Over half of cryptocurrency investors do not have a pension

Less than half (47 per cent) of cryptocurrency holders in the UK have a pension, whilst nearly a quarter (23 per cent) do not have any traditional savings or investments, research from AJ Bell has found.

The survey also found that 58 per cent of crypto investors don’t have an ISA, a further 50 per cent don't have a savings account, and 83 per cent don't have an investment portfolio.

The findings have prompted concerns that a generation of savers are “leap-frogging” traditional savings and investments by jumping “straight into the deep end” of cryptocurrencies.

In addition to this, AJ Bell financial analyst, Laith Khalaf, emphasised that there seems to be a “significant misunderstanding” of the risks involved with cryptocurrency investing and the potential long-term returns.

He stated: “There are a number of concerning findings from our research. Not only are many consumers buying cryptocurrencies without having an ISA, pension, or savings account in place, there also seems to be a significant misunderstanding of the risks involved.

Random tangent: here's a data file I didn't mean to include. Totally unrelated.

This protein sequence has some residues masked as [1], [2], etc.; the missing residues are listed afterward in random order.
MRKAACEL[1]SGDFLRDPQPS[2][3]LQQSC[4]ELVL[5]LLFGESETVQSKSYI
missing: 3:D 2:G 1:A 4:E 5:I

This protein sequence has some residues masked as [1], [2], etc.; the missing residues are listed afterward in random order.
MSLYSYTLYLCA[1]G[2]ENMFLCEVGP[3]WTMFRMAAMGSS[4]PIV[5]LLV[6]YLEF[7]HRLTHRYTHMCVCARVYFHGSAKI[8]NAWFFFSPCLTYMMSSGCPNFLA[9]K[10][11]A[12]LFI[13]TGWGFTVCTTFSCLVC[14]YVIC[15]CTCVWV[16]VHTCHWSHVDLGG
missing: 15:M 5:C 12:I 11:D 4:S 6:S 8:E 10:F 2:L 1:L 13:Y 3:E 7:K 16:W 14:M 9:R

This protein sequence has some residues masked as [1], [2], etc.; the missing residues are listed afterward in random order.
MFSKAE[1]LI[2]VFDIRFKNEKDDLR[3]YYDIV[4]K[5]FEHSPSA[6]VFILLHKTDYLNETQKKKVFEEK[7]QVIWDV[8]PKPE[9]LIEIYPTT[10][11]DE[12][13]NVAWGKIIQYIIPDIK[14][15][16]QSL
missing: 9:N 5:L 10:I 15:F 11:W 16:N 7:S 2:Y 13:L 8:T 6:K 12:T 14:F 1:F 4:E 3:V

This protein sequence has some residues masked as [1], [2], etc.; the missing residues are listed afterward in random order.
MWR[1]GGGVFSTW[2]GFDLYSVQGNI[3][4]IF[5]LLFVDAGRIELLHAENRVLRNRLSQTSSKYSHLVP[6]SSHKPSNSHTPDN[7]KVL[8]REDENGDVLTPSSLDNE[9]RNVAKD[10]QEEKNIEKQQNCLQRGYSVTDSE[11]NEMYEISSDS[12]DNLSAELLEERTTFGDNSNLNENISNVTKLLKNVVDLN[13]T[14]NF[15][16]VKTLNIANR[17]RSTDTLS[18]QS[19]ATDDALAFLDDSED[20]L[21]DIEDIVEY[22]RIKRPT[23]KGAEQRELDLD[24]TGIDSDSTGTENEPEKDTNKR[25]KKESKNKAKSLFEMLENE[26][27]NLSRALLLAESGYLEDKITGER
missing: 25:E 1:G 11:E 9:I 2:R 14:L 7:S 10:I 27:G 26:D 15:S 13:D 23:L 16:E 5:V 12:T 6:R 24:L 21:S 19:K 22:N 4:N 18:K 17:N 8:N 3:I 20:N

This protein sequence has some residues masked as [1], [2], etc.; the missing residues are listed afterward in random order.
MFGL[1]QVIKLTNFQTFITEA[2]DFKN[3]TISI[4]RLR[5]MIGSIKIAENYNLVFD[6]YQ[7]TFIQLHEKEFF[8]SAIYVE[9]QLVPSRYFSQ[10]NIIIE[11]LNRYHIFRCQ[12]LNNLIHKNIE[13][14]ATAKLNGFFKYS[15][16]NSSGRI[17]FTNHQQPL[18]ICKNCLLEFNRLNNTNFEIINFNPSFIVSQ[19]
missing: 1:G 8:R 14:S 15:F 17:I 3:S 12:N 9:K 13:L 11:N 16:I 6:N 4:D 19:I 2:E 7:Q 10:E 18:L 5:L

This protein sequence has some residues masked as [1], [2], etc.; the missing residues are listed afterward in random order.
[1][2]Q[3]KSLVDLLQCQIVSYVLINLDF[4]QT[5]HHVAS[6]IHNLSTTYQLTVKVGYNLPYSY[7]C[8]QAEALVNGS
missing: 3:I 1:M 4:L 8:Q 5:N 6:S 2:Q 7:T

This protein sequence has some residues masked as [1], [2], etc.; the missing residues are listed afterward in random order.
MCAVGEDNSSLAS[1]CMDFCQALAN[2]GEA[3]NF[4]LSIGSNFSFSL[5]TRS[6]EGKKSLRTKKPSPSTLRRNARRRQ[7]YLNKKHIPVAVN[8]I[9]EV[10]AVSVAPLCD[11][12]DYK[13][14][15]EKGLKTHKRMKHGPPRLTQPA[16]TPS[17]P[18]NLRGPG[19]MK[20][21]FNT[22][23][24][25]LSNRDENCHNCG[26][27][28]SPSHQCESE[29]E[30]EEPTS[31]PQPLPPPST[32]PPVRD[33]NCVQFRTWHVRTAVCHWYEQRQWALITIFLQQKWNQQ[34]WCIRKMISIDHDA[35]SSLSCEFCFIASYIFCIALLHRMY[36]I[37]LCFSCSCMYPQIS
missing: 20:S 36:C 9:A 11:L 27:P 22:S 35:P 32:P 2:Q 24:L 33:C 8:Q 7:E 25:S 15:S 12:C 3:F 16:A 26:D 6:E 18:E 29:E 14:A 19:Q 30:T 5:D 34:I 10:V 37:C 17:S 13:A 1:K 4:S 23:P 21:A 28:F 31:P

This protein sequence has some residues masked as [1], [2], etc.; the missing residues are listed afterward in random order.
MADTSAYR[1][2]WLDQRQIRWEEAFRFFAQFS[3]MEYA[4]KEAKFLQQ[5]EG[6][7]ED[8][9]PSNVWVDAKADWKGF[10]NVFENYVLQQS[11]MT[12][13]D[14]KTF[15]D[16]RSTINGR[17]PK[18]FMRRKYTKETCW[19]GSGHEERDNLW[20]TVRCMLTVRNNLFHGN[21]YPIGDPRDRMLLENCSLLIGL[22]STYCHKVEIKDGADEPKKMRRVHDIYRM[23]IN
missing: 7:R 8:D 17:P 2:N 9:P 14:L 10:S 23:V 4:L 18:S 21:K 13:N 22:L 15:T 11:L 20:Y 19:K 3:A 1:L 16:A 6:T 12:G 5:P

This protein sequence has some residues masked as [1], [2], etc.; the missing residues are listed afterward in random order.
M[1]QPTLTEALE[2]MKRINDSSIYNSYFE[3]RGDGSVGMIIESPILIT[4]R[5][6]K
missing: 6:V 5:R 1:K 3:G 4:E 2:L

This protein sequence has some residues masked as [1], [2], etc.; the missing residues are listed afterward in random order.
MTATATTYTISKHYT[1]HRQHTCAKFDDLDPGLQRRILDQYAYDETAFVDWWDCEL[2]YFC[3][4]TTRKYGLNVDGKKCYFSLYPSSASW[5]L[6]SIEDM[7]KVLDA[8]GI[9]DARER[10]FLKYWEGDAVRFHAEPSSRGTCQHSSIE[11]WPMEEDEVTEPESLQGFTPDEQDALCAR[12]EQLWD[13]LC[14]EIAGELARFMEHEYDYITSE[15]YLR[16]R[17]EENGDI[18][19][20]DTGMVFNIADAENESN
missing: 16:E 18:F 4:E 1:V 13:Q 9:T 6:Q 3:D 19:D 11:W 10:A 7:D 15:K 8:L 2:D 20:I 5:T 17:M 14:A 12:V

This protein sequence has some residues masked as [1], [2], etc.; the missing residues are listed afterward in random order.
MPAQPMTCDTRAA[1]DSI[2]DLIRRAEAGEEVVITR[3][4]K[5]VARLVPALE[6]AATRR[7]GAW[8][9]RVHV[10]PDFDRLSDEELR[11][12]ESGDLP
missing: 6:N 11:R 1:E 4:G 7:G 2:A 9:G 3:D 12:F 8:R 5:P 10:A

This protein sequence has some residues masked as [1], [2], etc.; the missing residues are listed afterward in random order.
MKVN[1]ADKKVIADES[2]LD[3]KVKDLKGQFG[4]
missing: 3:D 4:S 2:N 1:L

“Thirty per cent of cryptocurrency investors are not willing to lose any of the money they’ve invested, which suggests they lack an appreciation of the potential downside of their investment.

“Only one in four cryptocurrency investors would be willing to lose 75 per cent or more of their investment, which is not beyond the bounds of possibility, given the volatility of the asset class."

He continued: “The unpredictability of the future of cryptocurrencies means putting money into Bitcoin is more speculation than investment.

“In 10 years’ time, it’s possible the price of Bitcoin will be significantly higher than it is now, it’s also possible it will be close to worthless. It’s such a new and evolving market that no one can predict with any confidence which one of these scenarios, or any in between, might prevail.”

In contrast however, Khalaf emphasised that the same is not true for investing in the stock market, noting that whilst there are no guarantees, there is a "very good chance" that over ten years a saver would make a positive return from an investment in the stock market.

“For novice investors, a simple, low cost tracker fund, purchased in an ISA, will likely fit the bill. Investing is about gradually building up a nest egg, rather than getting rich quick," he added.

“If you’ve never been tempted to trade movements in traditional currencies like US dollars, Japanese Yen, or the Argentine Peso, you should question what has led you to consider investing in a digital currency which is much more volatile.”

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